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WASHINGTON– On the 75th anniversary of the signing of the Women’s Armed Services Integration Act into law allowing women to serve in the U.S. Armed Forces as permanent, regular members of all branches of the military, U.S. Senator John Boozman (R-AR) recognized the service and sacrifice of Lora Burch in ‘Salute to Veterans,’ a series recognizing the military service of Arkansans. 

Growing up in a small town and in a military family, Lora believed the Armed Forces would provide many opportunities. At 19, she enlisted in the Navy.

“I was always an adventure seeker. That’s why I went in,” she said.

“My father was in the Army during World War II. He was in London, and he kind of resisted me going in when I got that idea, but my mother was more than happy to have me move out. She was ready to be an empty nester,” said Lora. While her father did not have fond memories of military service, she recalled a love of listening to the military march songs – specifically “Anchors Away,” the official Navy song – while growing up and truly looked up to her father and her brother-in-law for their service. 

Lora went to Maryland for bootcamp and served a three-year tour processing security clearance paperwork before leaving active duty. However, she decided to re-enlist and made a request of her Iowa-based recruiter. “I said I’ll go back in if you give me the West Coast and send me to a school.” Lora was then stationed in San Diego for one year followed by an assignment at Lowry Air Force Base in Denver, Colorado where she received training as an Intelligence Specialist. “I was one of the first women that went through that school. They had just opened it up to women.”

Lora’s next assignment took her to Guam. “What I did there was I would brief the pilots before they took off on a P3 that was spying on Russia off the Sea of Japan and then I would be in touch with them by phone. During the nine months only once did I get a call where they had been shot at, so I had to run down the hall and tell the real top-secret people,” she said.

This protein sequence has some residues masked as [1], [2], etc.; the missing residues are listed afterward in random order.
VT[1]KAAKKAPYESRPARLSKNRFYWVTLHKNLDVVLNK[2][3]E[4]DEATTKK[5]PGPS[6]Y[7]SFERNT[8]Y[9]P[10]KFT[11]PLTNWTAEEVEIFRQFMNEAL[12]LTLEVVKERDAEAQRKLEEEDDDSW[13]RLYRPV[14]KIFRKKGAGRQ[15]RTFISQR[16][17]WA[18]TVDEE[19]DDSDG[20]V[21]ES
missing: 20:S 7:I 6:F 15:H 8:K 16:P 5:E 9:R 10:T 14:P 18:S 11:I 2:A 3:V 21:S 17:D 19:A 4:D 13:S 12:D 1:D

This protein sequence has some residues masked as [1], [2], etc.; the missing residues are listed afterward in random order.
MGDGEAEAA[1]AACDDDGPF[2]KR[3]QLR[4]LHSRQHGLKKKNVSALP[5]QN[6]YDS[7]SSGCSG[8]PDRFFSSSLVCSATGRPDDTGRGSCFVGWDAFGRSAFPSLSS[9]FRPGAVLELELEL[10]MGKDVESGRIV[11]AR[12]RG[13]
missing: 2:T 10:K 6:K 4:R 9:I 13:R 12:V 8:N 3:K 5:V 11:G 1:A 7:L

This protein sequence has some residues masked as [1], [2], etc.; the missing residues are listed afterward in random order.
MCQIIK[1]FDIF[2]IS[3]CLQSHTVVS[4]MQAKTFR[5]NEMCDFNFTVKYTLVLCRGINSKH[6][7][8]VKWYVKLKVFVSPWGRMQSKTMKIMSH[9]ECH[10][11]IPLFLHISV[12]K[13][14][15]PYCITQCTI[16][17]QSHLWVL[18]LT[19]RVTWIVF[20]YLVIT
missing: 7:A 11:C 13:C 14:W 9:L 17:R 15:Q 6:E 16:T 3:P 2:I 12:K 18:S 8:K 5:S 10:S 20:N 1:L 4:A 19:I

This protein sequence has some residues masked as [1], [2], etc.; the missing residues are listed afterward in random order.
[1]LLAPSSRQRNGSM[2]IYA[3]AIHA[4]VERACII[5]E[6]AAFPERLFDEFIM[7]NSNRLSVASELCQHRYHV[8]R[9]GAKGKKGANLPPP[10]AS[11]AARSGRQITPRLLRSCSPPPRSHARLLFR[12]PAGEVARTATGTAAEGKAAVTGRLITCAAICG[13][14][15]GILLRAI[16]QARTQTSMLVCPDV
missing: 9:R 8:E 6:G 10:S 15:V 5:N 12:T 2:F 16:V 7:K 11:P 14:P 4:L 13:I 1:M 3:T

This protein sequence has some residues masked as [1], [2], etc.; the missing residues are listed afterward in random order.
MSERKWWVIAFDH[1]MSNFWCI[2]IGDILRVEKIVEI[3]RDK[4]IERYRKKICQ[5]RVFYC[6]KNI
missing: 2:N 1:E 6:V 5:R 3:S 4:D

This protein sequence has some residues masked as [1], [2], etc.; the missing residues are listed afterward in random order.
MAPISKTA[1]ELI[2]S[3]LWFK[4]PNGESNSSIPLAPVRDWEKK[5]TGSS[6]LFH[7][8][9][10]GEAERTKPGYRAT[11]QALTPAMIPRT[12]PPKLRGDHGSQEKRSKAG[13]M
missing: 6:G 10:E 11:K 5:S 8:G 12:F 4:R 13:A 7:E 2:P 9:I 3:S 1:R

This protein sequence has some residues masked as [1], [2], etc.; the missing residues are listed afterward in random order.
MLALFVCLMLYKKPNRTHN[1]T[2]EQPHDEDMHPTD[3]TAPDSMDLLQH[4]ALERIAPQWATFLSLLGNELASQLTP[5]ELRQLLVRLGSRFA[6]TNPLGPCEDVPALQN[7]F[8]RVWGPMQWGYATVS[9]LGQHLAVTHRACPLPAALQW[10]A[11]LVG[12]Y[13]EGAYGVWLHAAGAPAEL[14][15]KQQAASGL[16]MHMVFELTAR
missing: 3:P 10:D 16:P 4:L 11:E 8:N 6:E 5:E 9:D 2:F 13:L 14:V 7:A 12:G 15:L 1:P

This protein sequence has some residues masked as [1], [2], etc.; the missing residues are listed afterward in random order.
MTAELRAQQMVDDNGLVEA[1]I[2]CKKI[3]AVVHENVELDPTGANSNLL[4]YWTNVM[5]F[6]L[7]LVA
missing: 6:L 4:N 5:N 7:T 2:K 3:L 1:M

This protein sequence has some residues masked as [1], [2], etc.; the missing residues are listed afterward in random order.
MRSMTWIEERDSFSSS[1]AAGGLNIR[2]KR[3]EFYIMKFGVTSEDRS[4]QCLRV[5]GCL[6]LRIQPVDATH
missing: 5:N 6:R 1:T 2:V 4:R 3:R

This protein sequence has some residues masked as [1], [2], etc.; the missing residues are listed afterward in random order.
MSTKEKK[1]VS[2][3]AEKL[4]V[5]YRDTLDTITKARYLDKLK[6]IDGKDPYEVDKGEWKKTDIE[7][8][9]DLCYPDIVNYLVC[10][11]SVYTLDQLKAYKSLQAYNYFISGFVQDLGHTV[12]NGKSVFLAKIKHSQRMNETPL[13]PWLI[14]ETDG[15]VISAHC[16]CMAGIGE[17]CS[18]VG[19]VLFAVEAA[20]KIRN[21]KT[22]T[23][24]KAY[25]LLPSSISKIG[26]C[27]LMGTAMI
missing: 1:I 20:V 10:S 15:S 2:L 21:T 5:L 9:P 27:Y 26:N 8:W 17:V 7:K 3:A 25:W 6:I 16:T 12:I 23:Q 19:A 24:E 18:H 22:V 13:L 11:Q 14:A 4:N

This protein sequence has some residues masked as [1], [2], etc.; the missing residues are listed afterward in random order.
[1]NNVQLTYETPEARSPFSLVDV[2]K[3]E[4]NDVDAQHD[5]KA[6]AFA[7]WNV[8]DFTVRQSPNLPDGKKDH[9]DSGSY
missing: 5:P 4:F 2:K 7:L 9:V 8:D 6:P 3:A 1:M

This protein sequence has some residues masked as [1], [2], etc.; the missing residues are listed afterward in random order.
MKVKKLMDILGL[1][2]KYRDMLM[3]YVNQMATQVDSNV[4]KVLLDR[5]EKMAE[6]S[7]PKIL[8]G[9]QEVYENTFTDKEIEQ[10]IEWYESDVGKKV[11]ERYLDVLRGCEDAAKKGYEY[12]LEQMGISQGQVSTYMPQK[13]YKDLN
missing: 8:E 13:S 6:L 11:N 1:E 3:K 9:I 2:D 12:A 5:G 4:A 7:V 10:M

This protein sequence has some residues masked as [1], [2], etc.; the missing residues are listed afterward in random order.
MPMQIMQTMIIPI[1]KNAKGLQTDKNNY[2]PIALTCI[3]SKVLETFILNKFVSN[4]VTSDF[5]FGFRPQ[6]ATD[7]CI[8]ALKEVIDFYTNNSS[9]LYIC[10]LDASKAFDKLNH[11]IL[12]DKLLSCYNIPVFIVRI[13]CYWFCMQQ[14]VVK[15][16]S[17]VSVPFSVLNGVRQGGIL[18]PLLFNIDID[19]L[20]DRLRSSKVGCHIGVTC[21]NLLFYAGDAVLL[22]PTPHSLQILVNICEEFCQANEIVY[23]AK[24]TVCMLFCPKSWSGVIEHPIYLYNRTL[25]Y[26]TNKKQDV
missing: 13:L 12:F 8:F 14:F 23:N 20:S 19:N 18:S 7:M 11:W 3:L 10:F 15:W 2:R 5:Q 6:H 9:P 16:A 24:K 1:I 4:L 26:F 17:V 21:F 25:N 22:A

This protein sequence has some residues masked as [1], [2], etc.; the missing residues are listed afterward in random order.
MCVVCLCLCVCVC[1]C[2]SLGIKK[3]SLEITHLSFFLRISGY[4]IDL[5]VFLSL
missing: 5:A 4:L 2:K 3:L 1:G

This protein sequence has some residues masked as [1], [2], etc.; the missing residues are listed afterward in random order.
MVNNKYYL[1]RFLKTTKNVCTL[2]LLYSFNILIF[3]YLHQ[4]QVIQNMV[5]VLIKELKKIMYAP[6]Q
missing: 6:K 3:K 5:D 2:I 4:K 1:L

Being the only woman in her detachment presented different challenges, but Lora was always eager to do things other women didn’t do including going on a rest and recuperation trip to South Korea. “I said ‘I wanna go,’ so I was the only girl on the whole flight, and they actually took me up to the front and I got to push a button and the whole plane banked and it was kind of fun,” she said.

While in Japan, Lora married a man from her hometown she met while they were both stationed in San Diego. She has fond memories of their honeymoon along the bullet train up and down Japan. After returning stateside she had her first child and decided to go into the U.S. Navy Reserves and eventually retire to be able to better support her family.

Lora used the GI Bill to earn a college degree and to pay for child care while she worked. Over the years, she worked in city government, for nonprofits and as a career counselor at Crowder College in Missouri where she received her master’s degree.

Although she faced many obstacles as a woman in the military, Lora believes the strength and skills she gained from the experience shaped her critical ways. Military life taught her the importance of speaking up for herself, which helped when she moved to a town where she didn’t know anyone at a new job. “I really had to fall back on that I think, the strength I had learned in the military,” Lora remembered. 

Today, Lora calls Bella Vista home. Looking back on her own service, she believes serving in the military helps people mature and that serving others, whether in the military or in the community, has a positive impact on everyone who takes the opportunity.

“I am grateful to Lora Burch for her service to our country. As we celebrate Women Veterans Recognition Day this month, let us always remember the key role she and all women in uniform have played in protecting our freedoms and serving their country. Preserving her memories for the Veterans History Project is a great way to show our appreciation for her service,” Boozman said.

Boozman will submit Burch’s entire interview to the Veterans History Project, an initiative of the Library of Congress’s American Folklife Center to collect and retain the oral histories of our nation’s veterans.